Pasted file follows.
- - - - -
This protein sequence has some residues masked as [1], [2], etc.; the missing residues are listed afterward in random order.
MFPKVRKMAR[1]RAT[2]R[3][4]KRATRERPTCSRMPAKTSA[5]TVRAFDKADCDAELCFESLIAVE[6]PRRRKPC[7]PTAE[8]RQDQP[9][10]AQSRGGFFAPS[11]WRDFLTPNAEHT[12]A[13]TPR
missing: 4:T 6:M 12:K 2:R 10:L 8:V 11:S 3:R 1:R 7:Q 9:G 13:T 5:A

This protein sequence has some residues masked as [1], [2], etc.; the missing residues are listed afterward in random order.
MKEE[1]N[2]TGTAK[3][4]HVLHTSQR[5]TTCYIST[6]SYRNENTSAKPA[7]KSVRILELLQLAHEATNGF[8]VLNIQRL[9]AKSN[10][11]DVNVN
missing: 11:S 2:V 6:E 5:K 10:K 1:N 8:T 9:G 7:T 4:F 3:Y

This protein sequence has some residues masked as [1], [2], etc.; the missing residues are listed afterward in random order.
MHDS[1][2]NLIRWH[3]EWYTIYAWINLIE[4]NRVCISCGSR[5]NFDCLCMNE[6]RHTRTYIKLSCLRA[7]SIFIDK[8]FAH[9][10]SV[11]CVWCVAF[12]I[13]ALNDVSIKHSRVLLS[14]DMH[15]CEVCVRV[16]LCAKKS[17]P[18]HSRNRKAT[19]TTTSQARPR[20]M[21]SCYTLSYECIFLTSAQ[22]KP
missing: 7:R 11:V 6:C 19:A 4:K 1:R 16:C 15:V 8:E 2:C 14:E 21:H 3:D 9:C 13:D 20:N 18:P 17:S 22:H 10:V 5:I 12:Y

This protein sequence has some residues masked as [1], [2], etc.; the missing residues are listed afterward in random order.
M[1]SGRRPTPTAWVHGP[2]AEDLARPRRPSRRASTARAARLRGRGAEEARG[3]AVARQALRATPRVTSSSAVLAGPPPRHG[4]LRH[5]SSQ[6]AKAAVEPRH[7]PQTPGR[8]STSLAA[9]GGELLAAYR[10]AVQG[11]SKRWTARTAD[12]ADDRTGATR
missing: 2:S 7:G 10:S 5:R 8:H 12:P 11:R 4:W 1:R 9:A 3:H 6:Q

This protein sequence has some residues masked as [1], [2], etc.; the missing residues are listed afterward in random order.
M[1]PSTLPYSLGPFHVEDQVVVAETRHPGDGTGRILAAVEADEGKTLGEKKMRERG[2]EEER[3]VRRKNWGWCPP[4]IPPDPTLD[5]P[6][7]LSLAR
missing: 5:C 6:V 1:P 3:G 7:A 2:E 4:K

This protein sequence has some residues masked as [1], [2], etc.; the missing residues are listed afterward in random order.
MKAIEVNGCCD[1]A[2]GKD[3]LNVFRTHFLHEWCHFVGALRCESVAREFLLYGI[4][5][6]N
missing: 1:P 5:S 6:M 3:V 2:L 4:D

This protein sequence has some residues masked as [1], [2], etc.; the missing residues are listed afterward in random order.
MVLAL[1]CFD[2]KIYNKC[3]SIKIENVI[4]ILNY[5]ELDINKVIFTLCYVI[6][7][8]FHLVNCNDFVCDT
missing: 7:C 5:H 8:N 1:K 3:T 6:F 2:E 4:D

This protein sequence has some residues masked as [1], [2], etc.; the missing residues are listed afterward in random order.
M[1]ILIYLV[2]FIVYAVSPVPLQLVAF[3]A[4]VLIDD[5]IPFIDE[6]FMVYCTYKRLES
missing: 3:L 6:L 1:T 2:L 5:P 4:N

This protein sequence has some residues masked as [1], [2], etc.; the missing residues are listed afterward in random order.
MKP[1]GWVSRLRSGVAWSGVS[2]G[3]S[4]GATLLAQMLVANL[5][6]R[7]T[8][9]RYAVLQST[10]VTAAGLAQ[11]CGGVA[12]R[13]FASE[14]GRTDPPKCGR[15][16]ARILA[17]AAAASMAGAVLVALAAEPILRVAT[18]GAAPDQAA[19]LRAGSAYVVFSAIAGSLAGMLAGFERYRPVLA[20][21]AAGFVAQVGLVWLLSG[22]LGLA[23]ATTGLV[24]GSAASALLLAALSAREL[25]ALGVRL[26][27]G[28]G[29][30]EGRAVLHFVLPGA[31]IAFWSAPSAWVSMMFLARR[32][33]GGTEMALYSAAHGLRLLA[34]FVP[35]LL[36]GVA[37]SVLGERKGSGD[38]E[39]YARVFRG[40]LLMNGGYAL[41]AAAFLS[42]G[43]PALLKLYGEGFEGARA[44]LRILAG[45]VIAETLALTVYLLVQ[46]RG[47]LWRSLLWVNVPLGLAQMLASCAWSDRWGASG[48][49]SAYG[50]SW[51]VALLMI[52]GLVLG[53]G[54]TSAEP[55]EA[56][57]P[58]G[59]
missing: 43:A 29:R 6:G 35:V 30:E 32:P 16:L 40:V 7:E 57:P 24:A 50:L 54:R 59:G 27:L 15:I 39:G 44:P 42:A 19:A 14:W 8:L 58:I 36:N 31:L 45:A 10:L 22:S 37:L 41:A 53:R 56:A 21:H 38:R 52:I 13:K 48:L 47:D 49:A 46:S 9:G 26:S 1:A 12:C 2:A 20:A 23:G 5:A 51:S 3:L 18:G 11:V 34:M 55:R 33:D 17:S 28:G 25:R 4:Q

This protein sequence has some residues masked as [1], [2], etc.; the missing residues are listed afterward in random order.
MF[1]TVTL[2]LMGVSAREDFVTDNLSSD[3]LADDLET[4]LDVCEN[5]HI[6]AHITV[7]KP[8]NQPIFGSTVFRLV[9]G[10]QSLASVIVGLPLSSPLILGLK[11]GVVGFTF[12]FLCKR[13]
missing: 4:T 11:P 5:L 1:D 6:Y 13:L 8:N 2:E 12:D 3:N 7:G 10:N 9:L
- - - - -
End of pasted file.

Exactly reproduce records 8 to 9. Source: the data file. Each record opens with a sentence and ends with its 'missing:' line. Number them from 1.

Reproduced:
This protein sequence has some residues masked as [1], [2], etc.; the missing residues are listed afterward in random order.
M[1]ILIYLV[2]FIVYAVSPVPLQLVAF[3]A[4]VLIDD[5]IPFIDE[6]FMVYCTYKRLES
missing: 3:L 6:L 1:T 2:L 5:P 4:N

This protein sequence has some residues masked as [1], [2], etc.; the missing residues are listed afterward in random order.
MKP[1]GWVSRLRSGVAWSGVS[2]G[3]S[4]GATLLAQMLVANL[5][6]R[7]T[8][9]RYAVLQST[10]VTAAGLAQ[11]CGGVA[12]R[13]FASE[14]GRTDPPKCGR[15][16]ARILA[17]AAAASMAGAVLVALAAEPILRVAT[18]GAAPDQAA[19]LRAGSAYVVFSAIAGSLAGMLAGFERYRPVLA[20][21]AAGFVAQVGLVWLLSG[22]LGLA[23]ATTGLV[24]GSAASALLLAALSAREL[25]ALGVRL[26][27]G[28]G[29][30]EGRAVLHFVLPGA[31]IAFWSAPSAWVSMMFLARR[32][33]GGTEMALYSAAHGLRLLA[34]FVP[35]LL[36]GVA[37]SVLGERKGSGD[38]E[39]YARVFRG[40]LLMNGGYAL[41]AAAFLS[42]G[43]PALLKLYGEGFEGARA[44]LRILAG[45]VIAETLALTVYLLVQ[46]RG[47]LWRSLLWVNVPLGLAQMLASCAWSDRWGASG[48][49]SAYG[50]SW[51]VALLMI[52]GLVLG[53]G[54]TSAEP[55]EA[56][57]P[58]G[59]
missing: 43:A 29:R 6:G 35:V 30:E 32:P 16:L 40:V 7:E 57:P 24:A 50:L 54:R 59:G 27:L 15:I 39:G 44:P 42:A 19:A 14:W 8:L 58:I 36:N 31:L 45:A 10:L 22:S 37:L 41:A 53:R 56:A 21:H 38:R 52:I 13:K 48:L 47:D 49:A 46:S 9:G 26:S 1:A 12:C 2:A 20:A 23:G 5:A 51:S 3:L 18:G 11:V 34:M 55:R 33:D 17:S 28:G 25:R 4:Q